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When I'm going to edit a Q/A, often I find that command tools such as awk, grep, sed are not highlighted or formatted in any way, even from high rep users (which could be just that they missed it).

Sometimes they are written capitalized, for example 'Sed', sometimes, as I did above, and the most common, as code: sed.

In this answer the user formatted the command as a tag: (which I really like).

So we have several formats:

  • sed
  • Sed
  • sed
  • SED (which I'm not sure I've seen, at least for sed, maybe for awk)

Is there a preferred format, or is it upon the user to choose one? Once I edited an answer from a high rep user formatting the command (Sed, capitalizad) as code, and they reverted that edit.

I don't want to impose my way, so I would like to know what the community thinks about this.

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    Also note that e.g. perl vs. Perl could depend on context.
    – Kusalananda Mod
    May 31 at 12:53

3 Answers 3

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There's a great, relevant quote in this Meta SO answer:

If such a user gives one of my posts a terminal case of Lyme disease by adding twenty back-ticks then, bam, a quick rollback is all it takes to restore health.

The key point (behind the great play on words) being, of course, that excessive backticks can make a post less readable. I'm probably guilty of this in some of my answers, and I've started looking for areas where I should avoid using backticks.

That said, I'm not proposing not using inline code fences when they are warranted, but they definitely shouldn't be used in all of the cases you mention in your question.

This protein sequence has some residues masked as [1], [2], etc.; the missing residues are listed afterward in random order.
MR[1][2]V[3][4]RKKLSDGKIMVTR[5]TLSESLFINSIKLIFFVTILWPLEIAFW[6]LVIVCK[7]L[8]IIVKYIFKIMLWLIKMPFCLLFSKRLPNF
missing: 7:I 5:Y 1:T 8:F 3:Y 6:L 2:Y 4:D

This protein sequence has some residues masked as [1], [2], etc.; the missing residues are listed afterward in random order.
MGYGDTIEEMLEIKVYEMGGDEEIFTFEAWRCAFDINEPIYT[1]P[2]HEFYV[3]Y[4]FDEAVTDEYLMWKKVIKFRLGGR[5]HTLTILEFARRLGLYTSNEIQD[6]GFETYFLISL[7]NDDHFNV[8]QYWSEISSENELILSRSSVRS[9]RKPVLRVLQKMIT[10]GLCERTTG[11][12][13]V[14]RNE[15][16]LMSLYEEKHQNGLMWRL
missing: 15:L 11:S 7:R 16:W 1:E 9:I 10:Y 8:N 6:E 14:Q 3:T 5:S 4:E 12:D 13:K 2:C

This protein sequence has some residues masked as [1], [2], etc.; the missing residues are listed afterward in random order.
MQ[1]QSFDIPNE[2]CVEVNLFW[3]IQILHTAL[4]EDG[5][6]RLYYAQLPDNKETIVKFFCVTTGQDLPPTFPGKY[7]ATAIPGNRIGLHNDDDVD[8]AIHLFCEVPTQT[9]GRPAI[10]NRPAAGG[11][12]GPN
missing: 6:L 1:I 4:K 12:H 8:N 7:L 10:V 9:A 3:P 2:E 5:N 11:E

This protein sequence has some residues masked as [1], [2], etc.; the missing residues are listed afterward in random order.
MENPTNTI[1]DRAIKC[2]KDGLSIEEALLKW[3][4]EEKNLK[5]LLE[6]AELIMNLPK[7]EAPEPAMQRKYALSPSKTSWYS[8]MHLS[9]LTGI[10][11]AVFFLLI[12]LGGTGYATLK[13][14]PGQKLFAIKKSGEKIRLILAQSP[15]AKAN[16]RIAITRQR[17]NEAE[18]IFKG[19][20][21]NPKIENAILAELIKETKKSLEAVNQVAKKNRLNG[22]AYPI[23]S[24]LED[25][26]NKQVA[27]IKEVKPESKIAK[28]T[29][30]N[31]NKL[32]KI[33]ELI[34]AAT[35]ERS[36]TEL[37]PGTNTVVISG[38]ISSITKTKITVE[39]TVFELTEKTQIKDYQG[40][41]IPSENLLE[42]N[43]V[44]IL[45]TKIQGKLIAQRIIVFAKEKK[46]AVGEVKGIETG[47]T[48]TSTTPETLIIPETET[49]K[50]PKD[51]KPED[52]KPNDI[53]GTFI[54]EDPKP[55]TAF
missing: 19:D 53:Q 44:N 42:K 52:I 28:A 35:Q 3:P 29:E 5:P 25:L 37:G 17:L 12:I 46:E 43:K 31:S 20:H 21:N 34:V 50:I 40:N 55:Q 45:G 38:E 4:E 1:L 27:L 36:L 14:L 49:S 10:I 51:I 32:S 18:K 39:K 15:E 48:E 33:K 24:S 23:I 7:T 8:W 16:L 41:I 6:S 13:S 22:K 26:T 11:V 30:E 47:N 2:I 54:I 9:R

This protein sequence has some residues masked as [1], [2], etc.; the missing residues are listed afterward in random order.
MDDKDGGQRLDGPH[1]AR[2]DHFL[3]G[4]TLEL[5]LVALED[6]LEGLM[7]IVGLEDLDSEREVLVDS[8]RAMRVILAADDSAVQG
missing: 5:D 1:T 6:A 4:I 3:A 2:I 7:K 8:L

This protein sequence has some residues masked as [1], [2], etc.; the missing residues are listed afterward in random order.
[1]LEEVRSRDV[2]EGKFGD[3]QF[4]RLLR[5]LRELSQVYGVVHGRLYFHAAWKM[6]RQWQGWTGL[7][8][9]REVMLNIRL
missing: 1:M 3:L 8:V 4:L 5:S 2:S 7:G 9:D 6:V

In general, I like the answers in this Meta SO answer for guiding when to use inline code-fencing for a command:

Any string that can be recognized or generated by a computer

And from the other answer:

if something will at some point get parsed somehow (like commands, URLs, file names etc.) it is code-like in most contexts.

Given that:

  • sed: When used as a command. E.g. "Run the above sed command once for each ..."

  • sed: When talking about the application in a general sense. E.g. "The sed manual mentions ..."

  • sed 's/foo/bar/g': The typical usage of code-fences to indicate an inline command-line (i.e. command + arguments). E.g. "You can replace every instance of foo with bar by using sed 's/foo/bar/g'."

    Side-note: I am almost always in favor of edits that add code-fencing around inline command-lines as it almost always increases readability. However, once the command-line reaches a certain length, it should often be split off to a separate code-block with triple-backticks or by indenting 4 spaces.

  • Sed: According to the GNU sed manual, never correct, since the "proper noun" form isn't capitalized. It is intentionally lower-cased, apparently, and used that way even at the beginning of a sentence.

  • : The tag format should only be used when discussing the tag or other questions related to the tag, not when discussing the command itself, IMHO. E.g. "I looked through other related questions, but ... ".

  • AWK: When discussing the application in a general sense.

  • awk: When referring to the actual command that would be entered.

  • AWK: Never -- Since it is not computer-generated or parsed.

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    Thanks! This is great and detailed, I will use it from now on as a general guide for editing. I will wait for other answers before accepting yours, but I think this is it. Jun 1 at 12:35
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    I like this; I feel like the first example could be made stronger with: Run the above sed 's/foo/bar/g' command once for each...